President Atambayev’s visit to Ashgabat followed his state visit to Kazakhstan on November 7 where he and his counterpart Nursultan Nazarbayev agreed on the import of one billion kWh of Kazakh electricity to Kyrgyzstan during the winter. This is in addition to an earlier report saying that Kazakhstan was going to supply 500 million kWh for water provided by Kyrgyzstan during the irrigation period. Kazakhstan is expected to produce an estimated amount of about 100 billion kWh of electricity in 2014. Kazakhstan and Turkmenistan’s possible electricity supply could significantly help Kyrgyzstan address its serious power deficit during the winter. The cost of electricity in Kyrgyzstan is expected to increase given that the reservoirs feeding hydropower dams are about twenty percent lower than usual. Kyrgyzstan’s power shortage is further exacerbated by uncertainty regarding the winter gas tariffs after Russia’s Gazprom bought 100 percent of Kyrgyzgaz for a symbolic US$ 1 with its estimated US$ 40 billion debt.
Atambayev has also expressed Kyrgyzstan’s interest in importing petroleum products from Turkmenistan such as gasoline. Relations between the two countries started improving this year, manifested in President Atambayev’s first-ever official visit to Turkmenistan. Turkmenistan appointed an ambassador to Kyrgyzstan in August this year, following Kyrgyzstan’s appointment of a new ambassador to Turkmenistan in July.
By John C.K. Daly (11/26/2014 issue of the CACI Analyst)
At a seminar in Dushanbe on November 11, Uzbekistan’s Environmental Protection State Committee specialist Muhammadzhon Hojayev proposed collaborating with Tajikistan and Kyrgyzstan to conduct aerial survey studies of glacier melt in the Tien Shan and Pamir mountain ranges to assess the problem, as the last aerial surveys were done 14 years ago. The problem is accelerating; UN Regional Center for Preventive Diplomacy for Central Asia Deputy Head Fedor Klimchuk told seminar participants, “The main reason of glaciers melting is climate warming and man-induced factors. Glaciologists say glaciers may disappear by the end of this century.”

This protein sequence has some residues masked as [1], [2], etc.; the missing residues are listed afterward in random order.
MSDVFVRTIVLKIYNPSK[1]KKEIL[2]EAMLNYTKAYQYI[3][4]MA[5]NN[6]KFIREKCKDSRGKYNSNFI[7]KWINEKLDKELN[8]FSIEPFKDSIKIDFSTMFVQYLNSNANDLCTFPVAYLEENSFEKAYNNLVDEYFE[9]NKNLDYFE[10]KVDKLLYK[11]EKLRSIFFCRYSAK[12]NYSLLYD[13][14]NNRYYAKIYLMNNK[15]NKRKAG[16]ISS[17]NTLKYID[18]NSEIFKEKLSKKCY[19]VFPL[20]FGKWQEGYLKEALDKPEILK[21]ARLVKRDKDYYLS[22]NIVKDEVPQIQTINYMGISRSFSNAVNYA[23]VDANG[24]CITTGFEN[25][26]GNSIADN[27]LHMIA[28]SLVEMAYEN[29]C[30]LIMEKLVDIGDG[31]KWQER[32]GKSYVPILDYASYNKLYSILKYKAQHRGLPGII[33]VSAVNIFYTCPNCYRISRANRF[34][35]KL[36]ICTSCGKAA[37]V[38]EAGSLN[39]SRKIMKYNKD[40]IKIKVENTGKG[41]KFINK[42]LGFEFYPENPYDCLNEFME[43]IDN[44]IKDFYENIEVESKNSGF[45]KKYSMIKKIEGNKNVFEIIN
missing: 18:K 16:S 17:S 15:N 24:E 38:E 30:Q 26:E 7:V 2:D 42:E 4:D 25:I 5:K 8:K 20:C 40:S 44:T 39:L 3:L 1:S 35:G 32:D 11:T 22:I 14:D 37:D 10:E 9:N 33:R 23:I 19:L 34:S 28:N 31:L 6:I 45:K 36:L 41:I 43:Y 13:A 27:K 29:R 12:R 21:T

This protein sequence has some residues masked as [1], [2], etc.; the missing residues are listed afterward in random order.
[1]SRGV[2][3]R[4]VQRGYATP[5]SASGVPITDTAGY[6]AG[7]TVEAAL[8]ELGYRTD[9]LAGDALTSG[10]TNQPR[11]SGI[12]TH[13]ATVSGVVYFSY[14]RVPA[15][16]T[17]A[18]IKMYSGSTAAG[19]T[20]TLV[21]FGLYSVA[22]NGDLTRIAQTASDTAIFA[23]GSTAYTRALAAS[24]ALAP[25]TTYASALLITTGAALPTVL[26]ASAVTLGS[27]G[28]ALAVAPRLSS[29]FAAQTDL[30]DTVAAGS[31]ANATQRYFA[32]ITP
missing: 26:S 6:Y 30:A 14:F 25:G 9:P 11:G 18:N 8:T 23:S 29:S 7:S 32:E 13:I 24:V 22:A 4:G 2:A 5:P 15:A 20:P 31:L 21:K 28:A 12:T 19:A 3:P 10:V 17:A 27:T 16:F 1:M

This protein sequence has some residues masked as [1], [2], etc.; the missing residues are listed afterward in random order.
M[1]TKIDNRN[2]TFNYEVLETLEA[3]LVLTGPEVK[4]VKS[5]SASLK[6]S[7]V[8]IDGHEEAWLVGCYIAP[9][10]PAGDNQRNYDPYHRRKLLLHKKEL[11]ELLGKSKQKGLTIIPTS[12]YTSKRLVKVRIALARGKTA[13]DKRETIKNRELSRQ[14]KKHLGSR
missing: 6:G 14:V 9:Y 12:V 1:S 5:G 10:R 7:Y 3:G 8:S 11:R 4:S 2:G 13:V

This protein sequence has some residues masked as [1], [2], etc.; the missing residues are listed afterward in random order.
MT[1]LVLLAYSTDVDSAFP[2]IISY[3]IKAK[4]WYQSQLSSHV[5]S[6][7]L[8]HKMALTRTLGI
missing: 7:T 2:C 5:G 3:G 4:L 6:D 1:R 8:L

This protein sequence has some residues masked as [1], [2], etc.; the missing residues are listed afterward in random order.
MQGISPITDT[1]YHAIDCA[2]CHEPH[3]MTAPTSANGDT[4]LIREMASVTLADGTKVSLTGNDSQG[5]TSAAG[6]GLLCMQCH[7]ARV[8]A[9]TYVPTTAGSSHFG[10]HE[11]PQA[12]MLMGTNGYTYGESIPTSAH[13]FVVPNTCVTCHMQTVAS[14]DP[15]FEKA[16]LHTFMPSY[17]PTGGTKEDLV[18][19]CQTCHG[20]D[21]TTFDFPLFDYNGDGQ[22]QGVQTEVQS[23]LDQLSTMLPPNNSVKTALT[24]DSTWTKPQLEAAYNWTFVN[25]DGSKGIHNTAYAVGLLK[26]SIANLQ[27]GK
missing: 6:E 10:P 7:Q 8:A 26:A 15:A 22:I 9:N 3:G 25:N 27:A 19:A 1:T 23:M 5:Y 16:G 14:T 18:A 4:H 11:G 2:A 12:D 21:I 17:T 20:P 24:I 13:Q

By Tavus Rejepova (the 16/10/2013 issue of the CACI Analyst)
Turkmen and Chinese energy officials, in the presence of Turkmenistan's and China's Presidents Gurbanguly Berdimuhamedov and Xi Jinping, signed a number of new agreements and contracts on September 3-4 on the development of Turkmenistan's giant Galkynysh (Renaissance) gas field and to increase the supply of Turkmen gas to China to 65 billion cubic meters (bcm) per year by 2020. A total of thirteen bilateral documents including the energy sector deals were signed to bring the Turkmen-Chinese cooperation to a new strategic level.
by Tavus Rejepova (the 08/07/2013 issue of the CACI Analyst)
On July 9, the Chairman of Turkmenistan’s State company Turkmengaz and the Chairman of Afghanistan’s Gas Corporation signed a gas sale-purchase agreement (GSPA) on the sidelines of the 17th meeting of the Steering Committee over the construction of the Turkmenistan-Afghanistan-Pakistan-India (TAPI) gas pipeline project in Ashgabat.
by Mina Muradova (07/10/2013 issue of the CACI Analyst)
The Shah Deniz consortium has announced its selection of the Trans Adriatic Pipeline (TAP) as the route for transporting gas from the Caspian Sea to Europe. The choice of TAP over the rival pipeline Nabucco West determines a route that will be used to diversify gas supplies to the European market in order to reduce European dependence on Russian gas.
The Central Asia-Caucasus Analyst is a biweekly publication of the Central Asia-Caucasus Institute & Silk Road Studies Program, a Joint Transatlantic Research and Policy Center affiliated with the American Foreign Policy Council, Washington DC., and the Institute for Security and Development Policy, Stockholm. For 15 years, the Analyst has brought cutting edge analysis of the region geared toward a practitioner audience.